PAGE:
Tuesday, December 02, 2014

Unfortunately, Andy Kaufman is still dead

Andy Kaufman lived 35 years.  He has been dead nearly that long.  Yet...Andy's legacy lives on.  As is the case with most entertainers, performances transcend time.  Andy's is a different case: there are people who think he didn't die at all.  It would be something he would do, wouldn't he?

For the first 10 years of his death, this statement was said, almost wistfully; a roundabout remembrance of a talent gone too soon.  It culminated in an NBC special about Andy, and then it ended....until 1999.  '99 was Kaufman's best year since, oh, 1981.  A movie (which, sadly, was not successful) and two books shared the life and inside tales of the man.  It was at a sneak preview screening of Man on the Moon that I noticed the narrative had changed.  Bob Zmuda was in attendance and took questions from the audience.  Someone asked "So, is Andy still alive?"  The audience laughed, and Bob said something along the lines of "you never know," and further stoked the fire.

Maybe this was just to help promote the movie, I don't know.  But weird for him to say...

And in this internet age, the rumor, however inane, continues to resurface like a mushroom.  Andy is still alive!  Andy is going to come back 20 years after his death!  No, 25!  Wait, I meant 30 years!  Hey, that gave Zmuda another chance to remember his friend and make a few bucks.

Did I say make a few bucks?  No...this is about legacy.  A legacy that could be simply maintained with a website of clips and writings, shared anecdotes...or, in this case, a book of such items.  Of course, such a book was already published in 1999, so 15 years later, let's do it again.  Maybe Bob made up more stuff - joke's on us!  I bet Andy would have loved that.  Hey, I bet you and Andy would have even DONE a joke like that!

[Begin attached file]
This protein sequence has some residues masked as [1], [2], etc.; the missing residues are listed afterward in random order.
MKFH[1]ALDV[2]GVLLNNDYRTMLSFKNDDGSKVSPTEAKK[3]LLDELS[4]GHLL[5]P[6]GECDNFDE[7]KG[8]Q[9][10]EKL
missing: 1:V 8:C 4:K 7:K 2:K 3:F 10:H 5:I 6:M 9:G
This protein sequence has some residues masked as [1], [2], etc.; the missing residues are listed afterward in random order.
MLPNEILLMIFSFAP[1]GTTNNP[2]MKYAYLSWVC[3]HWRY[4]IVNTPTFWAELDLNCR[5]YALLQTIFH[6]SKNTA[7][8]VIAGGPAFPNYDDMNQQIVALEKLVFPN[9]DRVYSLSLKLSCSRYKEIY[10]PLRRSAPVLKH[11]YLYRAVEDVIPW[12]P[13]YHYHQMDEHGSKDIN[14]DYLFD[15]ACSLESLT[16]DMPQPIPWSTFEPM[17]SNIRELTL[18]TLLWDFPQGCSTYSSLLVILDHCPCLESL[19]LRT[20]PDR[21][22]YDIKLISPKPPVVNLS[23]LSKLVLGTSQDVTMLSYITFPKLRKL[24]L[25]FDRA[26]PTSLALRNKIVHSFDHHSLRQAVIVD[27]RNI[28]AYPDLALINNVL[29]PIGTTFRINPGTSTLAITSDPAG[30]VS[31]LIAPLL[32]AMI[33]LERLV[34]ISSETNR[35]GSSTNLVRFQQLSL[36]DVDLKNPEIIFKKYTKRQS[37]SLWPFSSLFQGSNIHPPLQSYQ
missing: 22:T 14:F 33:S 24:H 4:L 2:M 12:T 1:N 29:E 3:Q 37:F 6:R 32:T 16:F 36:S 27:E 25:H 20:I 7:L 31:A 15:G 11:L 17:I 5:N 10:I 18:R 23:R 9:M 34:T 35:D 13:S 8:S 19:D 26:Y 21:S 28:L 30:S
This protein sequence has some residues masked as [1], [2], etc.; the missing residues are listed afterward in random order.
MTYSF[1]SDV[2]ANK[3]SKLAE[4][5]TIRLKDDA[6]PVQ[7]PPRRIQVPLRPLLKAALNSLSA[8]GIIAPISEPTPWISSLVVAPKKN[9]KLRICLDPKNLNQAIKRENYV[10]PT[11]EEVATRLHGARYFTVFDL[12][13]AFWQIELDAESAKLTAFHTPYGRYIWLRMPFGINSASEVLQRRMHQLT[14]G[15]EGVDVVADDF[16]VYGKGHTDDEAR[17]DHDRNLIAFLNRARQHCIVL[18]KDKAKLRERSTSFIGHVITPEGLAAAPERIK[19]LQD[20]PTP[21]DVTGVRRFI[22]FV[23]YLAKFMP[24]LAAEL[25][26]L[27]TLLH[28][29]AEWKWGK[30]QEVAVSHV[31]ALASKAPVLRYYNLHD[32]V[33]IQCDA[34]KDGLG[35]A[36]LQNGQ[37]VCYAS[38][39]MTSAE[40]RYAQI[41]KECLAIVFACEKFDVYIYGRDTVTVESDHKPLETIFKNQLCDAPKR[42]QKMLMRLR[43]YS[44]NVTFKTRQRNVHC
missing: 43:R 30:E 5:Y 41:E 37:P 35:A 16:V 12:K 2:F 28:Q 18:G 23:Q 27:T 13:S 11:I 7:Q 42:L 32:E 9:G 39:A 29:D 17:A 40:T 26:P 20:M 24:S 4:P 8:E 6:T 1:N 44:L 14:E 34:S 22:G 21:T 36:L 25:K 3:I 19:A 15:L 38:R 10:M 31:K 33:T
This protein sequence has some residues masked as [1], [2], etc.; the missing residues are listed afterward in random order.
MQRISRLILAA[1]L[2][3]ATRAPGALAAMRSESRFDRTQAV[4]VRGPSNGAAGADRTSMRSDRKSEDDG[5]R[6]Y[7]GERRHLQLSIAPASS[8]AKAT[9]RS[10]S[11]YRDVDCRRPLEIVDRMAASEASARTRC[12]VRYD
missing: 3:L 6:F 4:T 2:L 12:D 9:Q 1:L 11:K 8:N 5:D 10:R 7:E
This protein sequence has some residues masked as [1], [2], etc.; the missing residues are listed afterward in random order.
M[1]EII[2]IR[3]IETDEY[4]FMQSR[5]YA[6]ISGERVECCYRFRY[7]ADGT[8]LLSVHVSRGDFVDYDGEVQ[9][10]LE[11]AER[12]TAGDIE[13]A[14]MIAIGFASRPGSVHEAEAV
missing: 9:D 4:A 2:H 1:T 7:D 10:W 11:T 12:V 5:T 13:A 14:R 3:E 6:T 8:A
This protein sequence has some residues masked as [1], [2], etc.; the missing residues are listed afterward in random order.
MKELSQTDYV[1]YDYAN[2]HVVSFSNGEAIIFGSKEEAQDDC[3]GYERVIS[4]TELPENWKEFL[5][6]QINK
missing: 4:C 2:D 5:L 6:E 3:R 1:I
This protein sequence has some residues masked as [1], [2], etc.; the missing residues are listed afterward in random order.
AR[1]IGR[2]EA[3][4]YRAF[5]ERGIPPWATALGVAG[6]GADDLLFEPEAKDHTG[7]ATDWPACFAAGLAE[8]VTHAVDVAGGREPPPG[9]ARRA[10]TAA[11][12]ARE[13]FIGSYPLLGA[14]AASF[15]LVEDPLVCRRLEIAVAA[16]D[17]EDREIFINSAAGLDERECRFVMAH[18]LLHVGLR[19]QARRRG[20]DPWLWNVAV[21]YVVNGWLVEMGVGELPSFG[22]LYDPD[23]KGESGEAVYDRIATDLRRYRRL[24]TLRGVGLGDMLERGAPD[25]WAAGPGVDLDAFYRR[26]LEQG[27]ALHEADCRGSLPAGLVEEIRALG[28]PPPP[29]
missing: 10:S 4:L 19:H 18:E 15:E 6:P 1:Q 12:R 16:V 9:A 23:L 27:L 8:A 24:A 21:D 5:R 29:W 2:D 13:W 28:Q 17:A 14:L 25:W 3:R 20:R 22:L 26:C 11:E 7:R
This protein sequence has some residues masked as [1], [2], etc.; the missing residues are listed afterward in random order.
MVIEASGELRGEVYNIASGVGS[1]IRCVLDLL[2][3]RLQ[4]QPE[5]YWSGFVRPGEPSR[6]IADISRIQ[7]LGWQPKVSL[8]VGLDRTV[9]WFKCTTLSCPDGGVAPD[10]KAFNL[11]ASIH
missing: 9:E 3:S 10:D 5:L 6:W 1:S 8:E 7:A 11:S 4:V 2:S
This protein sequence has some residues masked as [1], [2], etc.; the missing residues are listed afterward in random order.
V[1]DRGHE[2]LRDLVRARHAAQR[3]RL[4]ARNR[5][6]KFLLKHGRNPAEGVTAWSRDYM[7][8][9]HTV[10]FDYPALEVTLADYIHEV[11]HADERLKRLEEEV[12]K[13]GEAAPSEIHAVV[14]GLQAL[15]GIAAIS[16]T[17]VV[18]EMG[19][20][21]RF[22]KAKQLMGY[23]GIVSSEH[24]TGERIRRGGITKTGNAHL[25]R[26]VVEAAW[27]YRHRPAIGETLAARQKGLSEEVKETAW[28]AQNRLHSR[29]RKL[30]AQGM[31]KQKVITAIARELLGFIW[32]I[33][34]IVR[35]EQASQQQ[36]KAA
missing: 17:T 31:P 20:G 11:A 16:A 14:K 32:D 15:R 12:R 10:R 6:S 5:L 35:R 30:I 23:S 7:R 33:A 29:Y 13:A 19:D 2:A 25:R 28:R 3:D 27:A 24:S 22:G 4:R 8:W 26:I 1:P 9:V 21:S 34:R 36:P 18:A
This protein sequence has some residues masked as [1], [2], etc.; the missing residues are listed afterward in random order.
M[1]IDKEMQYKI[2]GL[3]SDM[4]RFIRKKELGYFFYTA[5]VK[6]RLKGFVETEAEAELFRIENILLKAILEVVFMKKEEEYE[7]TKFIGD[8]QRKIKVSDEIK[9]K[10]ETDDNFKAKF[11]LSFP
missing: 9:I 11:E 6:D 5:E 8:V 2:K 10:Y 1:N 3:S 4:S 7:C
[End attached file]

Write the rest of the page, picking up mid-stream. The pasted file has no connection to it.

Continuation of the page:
In the book, Zmuda states that this was written not for attention or personal gain, which is the kind of thing you'd hear from a Beatles tribute band in a casino or any other celebrity impersonator.    Having not spoken in private to Zmuda, I don't know if his love of Kaufman has reached Robby Krieger levels...I met him at a bar once where, dressed as Tony Clifton, he entertained us all.

In a recent interview with the Washington Post, Zmuda states "He said to keep a lid on it for 30 years.  It's 30 years now...What I'm doing is sending a telegram to Andy: it's time to come in from the cold."

(Telegram?!  I'm dying)

The same article quotes Andy's brother, Michael, who wonders why people continue such "conspiracy theories" about his sibling.  "They might be attention-hungry, or more likely in need of money.  Who knows?"

We know.  In Andy's day, we (the audience) were sometimes the last to know, but we all know now.  We've known for a while.  And we're being told the same joke once again.

Wednesday, November 05, 2014

Fear on Saturday Night Live: Hazy Memories

As with any holiday, traditions come to mind.  For Halloween, beyond The Great Pumpkin, Charlie Brown and various horror movies, I watch the Halloween '81 episode of Saturday Night Live.  You know, the one hosted by Donald Pleasence.  Oh, you don't remember that episode?  Maybe you remember the musical guest: Fear.

Here and there you can find clips of this show, particularly of their second performance.  But what interests me most is the differing tales of what happened that night.  30+ years is a long time, and yet the memories seem to change.  You forget something, roughly 50% comes back to you, and then that's the reality.  My sister thinks one 4th of July there was a fire in the yard.  In truth, a fallen bottle rocket set off a fire no larger than the rocket itself, and I put it out quickly (and with minimal dramatics) with a garden hose.  But ask her about it now, and you'd think the house was in danger.  There - do you grasp the concept?

Let's compare people's memories: a video interview with John Joseph of the Cro-Mags (who still looks and talks like a longshoreman), and multiple descriptions of the day's events by Ian MacKaye (One even came from NPR...one of the 20 shows they have where people just talk in front of an audience with acoustic guitar and mandolin music).  Both were there that night.  I'll also include information from the 1985 book Saturday Night by Doug Hill and Jeff Weingrad, and the book Mr. Mike by Dennis Perrin.  For magazines, let's go even further back: a November 1981 Billboard Magazine, and a New York Magazine article from November of 1981 as well, written by Roger Director.